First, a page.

This constraint can be derived from the linearised Einstein equations without choosing the flat gauge, and it is not independent. For \(m^2=0\), it is the Eq. (3.2) that fixes B, but not the constraint (2.32). This means that we do not lose any equations, which does happen for the vector perturbation if a gauge condition is chosen before calculating the quadratic order action.

By a similar process we can prove that it still holds for the general case (2.22). For a single-scalar braneworld model its perturbation equation can be factorized, and it can be rewritten as a supersymmetric equation after redefining perturbed field. So the braneworld constructed by a single scalar field is stable if there exists no ghost (\(P_X>0\)). This conclusion can be generalized to the case of a K field.

In order to recover normal gravitational potential on the brane, we require that no massless and tachyon modes localize on the brane. For a general multi-field solution, as far as we know, there is no result available analogous to that of the tensor modes. Fortunately, there are some mathematical results which can be used to deal with the coupled Schrödinger equation (2.40). According to the nodal theorem of Schrödinger equation [23, 24, 25, 52], one could define a solution matrix with all the zero mode solutions, then the number of bound states (in our case they are tachyons) equals the number of zero roots of the determinant. In other words, now we can determine the stability of braneworld solutions using the solutions of the zero modes.

For multiple scalar cases, we can separate the field space into the background trajectory direction and its orthogonal space, and the corresponding perturbed modes are \(Q_\sigma \) and \(\mathbf {Q}_s\), respectively. The divergent term \(\mathcal {U}_{IJ}\) only directly affects the modes \(Q_\sigma \), while the Jacobian term \(\mathcal {R}_{IKJL} u^K u^L\) only acts non-trivially on the modes \(\mathbf {Q}_s\).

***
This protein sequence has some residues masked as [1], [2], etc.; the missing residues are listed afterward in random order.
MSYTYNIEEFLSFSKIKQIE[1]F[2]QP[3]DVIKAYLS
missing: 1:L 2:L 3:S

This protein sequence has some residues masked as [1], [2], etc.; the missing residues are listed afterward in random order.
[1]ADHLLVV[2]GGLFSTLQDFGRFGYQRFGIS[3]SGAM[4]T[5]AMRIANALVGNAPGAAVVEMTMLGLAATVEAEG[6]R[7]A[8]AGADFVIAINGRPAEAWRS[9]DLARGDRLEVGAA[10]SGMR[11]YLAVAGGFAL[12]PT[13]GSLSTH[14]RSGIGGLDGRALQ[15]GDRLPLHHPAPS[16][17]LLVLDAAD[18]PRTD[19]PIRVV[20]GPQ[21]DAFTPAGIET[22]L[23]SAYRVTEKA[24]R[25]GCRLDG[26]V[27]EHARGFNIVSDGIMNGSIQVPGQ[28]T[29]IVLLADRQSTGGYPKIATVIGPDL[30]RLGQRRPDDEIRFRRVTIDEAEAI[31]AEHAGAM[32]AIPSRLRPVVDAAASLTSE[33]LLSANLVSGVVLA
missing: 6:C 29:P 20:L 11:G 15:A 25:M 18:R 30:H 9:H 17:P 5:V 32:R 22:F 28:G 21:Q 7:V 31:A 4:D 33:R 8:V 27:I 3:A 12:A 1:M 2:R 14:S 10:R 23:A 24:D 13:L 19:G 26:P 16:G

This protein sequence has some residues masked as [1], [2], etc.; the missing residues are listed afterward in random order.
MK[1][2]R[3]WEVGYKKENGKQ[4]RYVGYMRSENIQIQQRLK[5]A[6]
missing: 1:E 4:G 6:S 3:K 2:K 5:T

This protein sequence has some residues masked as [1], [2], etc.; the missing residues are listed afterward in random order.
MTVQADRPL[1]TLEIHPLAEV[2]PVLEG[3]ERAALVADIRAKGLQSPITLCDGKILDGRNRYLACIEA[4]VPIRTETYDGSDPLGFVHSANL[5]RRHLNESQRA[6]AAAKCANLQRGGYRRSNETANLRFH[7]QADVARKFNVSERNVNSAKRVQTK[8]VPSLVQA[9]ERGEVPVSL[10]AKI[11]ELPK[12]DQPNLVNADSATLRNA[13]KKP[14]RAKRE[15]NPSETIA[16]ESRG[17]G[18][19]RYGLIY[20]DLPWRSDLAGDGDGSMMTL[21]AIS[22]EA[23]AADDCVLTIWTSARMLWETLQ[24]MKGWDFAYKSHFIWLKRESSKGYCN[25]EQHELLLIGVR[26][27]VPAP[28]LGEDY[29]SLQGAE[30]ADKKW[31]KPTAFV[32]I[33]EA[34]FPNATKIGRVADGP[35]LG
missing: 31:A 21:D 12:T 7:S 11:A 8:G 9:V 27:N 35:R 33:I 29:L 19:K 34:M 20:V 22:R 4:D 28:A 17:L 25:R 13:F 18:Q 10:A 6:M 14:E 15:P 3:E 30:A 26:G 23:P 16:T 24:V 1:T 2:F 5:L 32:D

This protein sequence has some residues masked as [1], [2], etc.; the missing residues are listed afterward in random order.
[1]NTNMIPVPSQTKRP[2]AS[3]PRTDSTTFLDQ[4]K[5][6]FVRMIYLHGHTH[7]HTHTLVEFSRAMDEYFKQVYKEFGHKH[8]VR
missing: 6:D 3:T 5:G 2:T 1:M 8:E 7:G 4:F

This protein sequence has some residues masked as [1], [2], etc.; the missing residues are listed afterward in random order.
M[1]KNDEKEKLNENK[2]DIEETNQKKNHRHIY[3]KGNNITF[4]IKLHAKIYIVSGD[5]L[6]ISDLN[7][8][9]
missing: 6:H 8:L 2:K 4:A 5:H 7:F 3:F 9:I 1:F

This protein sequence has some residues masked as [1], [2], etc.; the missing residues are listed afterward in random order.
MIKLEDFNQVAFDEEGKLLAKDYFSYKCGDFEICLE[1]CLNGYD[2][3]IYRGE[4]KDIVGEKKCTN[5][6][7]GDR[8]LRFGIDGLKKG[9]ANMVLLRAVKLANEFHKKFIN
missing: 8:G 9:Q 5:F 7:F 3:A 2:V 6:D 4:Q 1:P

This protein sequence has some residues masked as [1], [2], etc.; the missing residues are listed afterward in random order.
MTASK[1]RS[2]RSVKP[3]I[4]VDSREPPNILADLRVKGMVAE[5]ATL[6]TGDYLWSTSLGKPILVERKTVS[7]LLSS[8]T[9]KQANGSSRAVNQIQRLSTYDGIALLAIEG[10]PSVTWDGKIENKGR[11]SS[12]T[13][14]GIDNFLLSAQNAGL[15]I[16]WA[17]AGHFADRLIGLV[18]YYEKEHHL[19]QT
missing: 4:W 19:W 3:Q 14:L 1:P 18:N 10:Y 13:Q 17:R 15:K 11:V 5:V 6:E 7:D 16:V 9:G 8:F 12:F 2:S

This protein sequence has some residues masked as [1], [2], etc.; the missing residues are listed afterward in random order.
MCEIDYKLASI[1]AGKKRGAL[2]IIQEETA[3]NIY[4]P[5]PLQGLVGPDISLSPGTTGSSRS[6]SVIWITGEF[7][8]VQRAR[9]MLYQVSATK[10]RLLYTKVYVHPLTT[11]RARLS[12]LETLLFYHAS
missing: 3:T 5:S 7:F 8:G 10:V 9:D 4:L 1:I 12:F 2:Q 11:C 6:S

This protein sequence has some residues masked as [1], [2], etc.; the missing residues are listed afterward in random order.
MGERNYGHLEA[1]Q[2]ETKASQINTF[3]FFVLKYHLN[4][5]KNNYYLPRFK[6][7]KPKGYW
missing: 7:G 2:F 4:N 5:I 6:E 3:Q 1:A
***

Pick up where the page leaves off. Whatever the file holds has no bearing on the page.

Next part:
Since the potential \(\mathcal {U}_{IJ}\) is singular near the position of the brane, we should choose proper initial conditions at \(y=0\). The first initial conditions are \(Q^I(0)=0\), which require \(Q_\sigma '(0)=0\). So \(\mathbf {Q}_s'(0)\) and \(Q_\sigma ''(0)\) are initial parameters. This technique has been widely used in cosmology [53, 54, 55] and has been proved to be very fruitful. All of the independent \(\mathbf {Q}_s'(0)\) and \(Q_\sigma ''(0)\) give all possible states satisfying \(Q^I(0)=0\). These solutions form a solution matrix. According to the nodal theorem for coupled systems of Schrödinger equations [52], the number of zeros of its determinant equals the number of the tachyon fields.

There are other possible initial conditions. Apart from a singular solution, we can choose \(\mathbf {Q}_s(0)=\mathbf {c}\), \(\mathbf {Q}_s'(0)=\mathbf {0}\). The singular solution can also satisfy this condition. These solutions form another solution matrix. For this section no mathematically rigorous theorem exists. However, there are some hints which suggest that a similar result is available for this section [23, 24].

For a double-field model, we can define \(\sigma ^I=\frac{u^I}{u}, u\equiv |u^I|=\sqrt{-(n-2)A''}\), and the adiabatic mode \(Q_\sigma =\sigma ^IQ_I\). In general another vector \(s^I\) can be a unit vector orthogonal to \(\sigma ^I\). If \(\omega \equiv |\mathcal {D}_y\sigma _I|\ne 0\); we can choose \(s^I=\frac{\mathcal {D}_y\sigma ^I}{|\mathcal {D}_y\sigma ^I|}\), and the entropy mode is then \(Q_s=s^I Q_I\). The localizable condition (2.37) becomes
$$\begin{aligned} \int _{-\infty }^{+\infty }\mathrm{d}y a^{n-3}(\mathbf {Q}_s^2+Q_\sigma ^2)<\infty . \end{aligned}$$
Now we consider the \(m^2=0\) limit. The massless modes obey the following equations and constraints:
$$\begin{aligned}&\frac{1}{a^{n-1}}\mathcal {D}_y(a^{n-1}\mathcal {D}_yQ_I)-V_{;IJ}Q^J+\mathcal {R}_{IKJL} u^K u^L Q^J\nonumber \\&\qquad -\,\mathcal {U}_I^JQ_J=0, \end{aligned}$$
$$\begin{aligned}&\mathcal {C} =u_I \mathcal {D}_yQ^I - V_{;I}Q^I-\frac{2}{(n-2)A'}Q_Iu^IV=0. \end{aligned}$$
The constraint (3.5) is compatible with the perturbed equations (2.33).
We can write the singular massless mode explicitly:
$$\begin{aligned} Q_I=u_I/A'. \end{aligned}$$
We take a double-field model for example. Then the constraints (2.31) and (2.32) become
$$\begin{aligned}&N_{(1)}=\frac{1}{(n-2)A'}u Q_\sigma , \end{aligned}$$
$$\begin{aligned}&\mathcal {C}=u\left( \partial _yQ_\sigma -\frac{u'}{u}Q_\sigma +\frac{A''}{A'}Q_\sigma -2\omega Q_s\right) \nonumber \\&\qquad =-\frac{(n-2)A' m^2}{a^2}B. \end{aligned}$$
Contracting Eq. (2.33) with \(s^I\) yields
$$\begin{aligned}&\partial ^2_y Q_s+(n-1)A'\partial _y Q_s-\left( V_{ss}-\mathcal {R}_{IKJL}u^K u^L s^I s^J-3\omega ^2\right. \nonumber \\&\quad \left. -\frac{m^2}{a^2}\right) Q_s+\frac{2\omega }{u}\mathcal {C}=0, \end{aligned}$$
with \(V_{ss}=V_{;IJ}s^I s^J\). When \(\omega =0\), \(Q_\sigma \) and \(Q_s\) decouple with each other. Then the mode \(Q_\sigma \) is stable and the stability of the mode \(Q_s\) can be determined by a single Schrödinger equation.
For the zero modes of the double-scalar model, we rewrite the constraint and the perturbed equations as follows: